The 2020 RMD Waiver and How it May Affect Your Retirement Plan
The CARES Act (or the Coronavirus Aid, Relief, and Economic Security Act) was an enormous piece of legislation enacted in March 2020 in response to the COVID-19 pandemic. It was designed to mitigate the effects that lockdown and lost business (and wages) were having on employers and employees. Its passage was preceded by the SECURE Act (Setting Every Community Up for Retirement) in late December 2019. Both brought many changes to retirement plan design, participation, and administration.
Waiving the requirement for required minimum distributions
One change concerns the 2020 required minimum distribution (RMD) that retirement account owners or participants historically had to withdraw upon reaching age 70½ .These distributions must be taken for Traditional IRAs, SIMPLE IRAs, SEP IRAs, rollover IRAs, and most 401(k) and 403(b) plans. RMDs do not apply to Roth IRAs unless it is an inherited IRA.
However, for 2020, the CARES Act waives RMDs. Even if you’d already been taking this distribution, you no longer have to do so in 2020 (which enables you to keep those funds in a tax-advantaged retirement plan for continued investment and growth).
Here are some other updates regarding RMD regulations:
- RMDs are also waived in 2020 for inherited IRAs.
- This waiver is temporary; account owners and participants must resume or start RMD payments in 2021.
- The waiver also applies to people who turned 70½ in 2019 and did not take their first RMD before January 1 of this year. (One usually has a three-month extension until April 1 of the following year to take the very first RMD; otherwise, the deadline is always December 31 of the tax year.)
Additional RMD updates:
- The SECURE Act increased the age at which an individual must begin taking RMDs to 72 beginning in 2020. Therefore, investors who haven’t yet crossed that 70½-year-old mark now have more time to allow their retirement funds to be invested and grow in a tax-advantaged retirement plan.
- Since any distribution in 2020 is no longer seen as an RMD, it can be converted to a Roth IRA, which was prohibited before COVID-19.
- Eligible individuals who took a distribution this year that was not treated as an RMD (due to the waiver) may roll over those funds to another eligible retirement plan or to an IRA within 60 days of the distribution.
- The IRS has extended the 60-day rollover deadline to allow most individuals until July 15, 2020 to do so.
- For beneficiaries taking distributions over a five-year period, 2020 is disregarded and one year is added to the remaining period to distribute inherited assets.
As with any retirement plan and investment, individuals are encouraged to consult their trusted advisor or tax professional to work out the best way to handle their required minimum distributions—whether to take advantage of this year’s waiver, do a rollover, or wait until age 72 to begin, depending on your age and situation. If you have a qualified retirement plan through work, check with the plan administrator about your options.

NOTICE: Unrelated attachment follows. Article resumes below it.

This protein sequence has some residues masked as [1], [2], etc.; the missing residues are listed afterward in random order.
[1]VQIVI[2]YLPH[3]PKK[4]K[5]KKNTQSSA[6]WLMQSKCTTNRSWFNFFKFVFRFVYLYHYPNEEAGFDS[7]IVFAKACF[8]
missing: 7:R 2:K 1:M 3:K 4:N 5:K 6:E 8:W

RMDs and self-directed retirement plans
The RMD waivers and updated provisions concerning these distributions apply to self-directed retirement plans as well. And, with the age increase for taking these distributions, self-directed investors with alternative assets within their plans have the potential to accrue more retirement income from real estate, precious metals, private equity, and many more nontraditional investments these plans allow. There is also now a longer time horizon for using self-directed funds for unsecured or secured loans, which are other popular ways to invest through a self-directed IRA.
The professionals at Next Generation are available to help you calculate your RMD when you’re ready—whether in 2020 or in the future—and will handle all the tax reporting and administration associated with your self-directed IRA. If you have questions about RMDs or about self-direction as a retirement wealth-building strategy, you can schedule a complimentary educational session. To connect with our team directly, call Next Generation at 888.857.8058 or email us at NewAccounts@NextGenerationTrust.com.
10 Things Your Banker Won’t Tell You
“The world of banking and finance can be very alien to those who aren’t intimately involved with it. Like most professionals, physicians and other healthcare providers are – more often than not – relatively uniformed when it comes to business loans, letters and lines of credit, retirement planning and many other financial aspects.” – 10 Things Your Banker Won’t Tell You.
MedicalOfficeToday.com released an article entitled 10 Things your Banker Won’t Tell You, by Daniel Casciato to assist professionals when it comes to financing your business so that you are not at the mercy of the ruthless banking world. Though this article is directed towards physicians and other healthcare professionals, the tips can be used for any industry. Going over how to handle bankers down to using funds in a retirement plan to self-direct into real estate and other nontraditional assets. Featured is a blurb from Jaime Raskulinecz, CEO of Next Generation Trust Services, on how to make the most of your retirement plan today so that you may save for tomorow.
Be sure to check out this very telling article!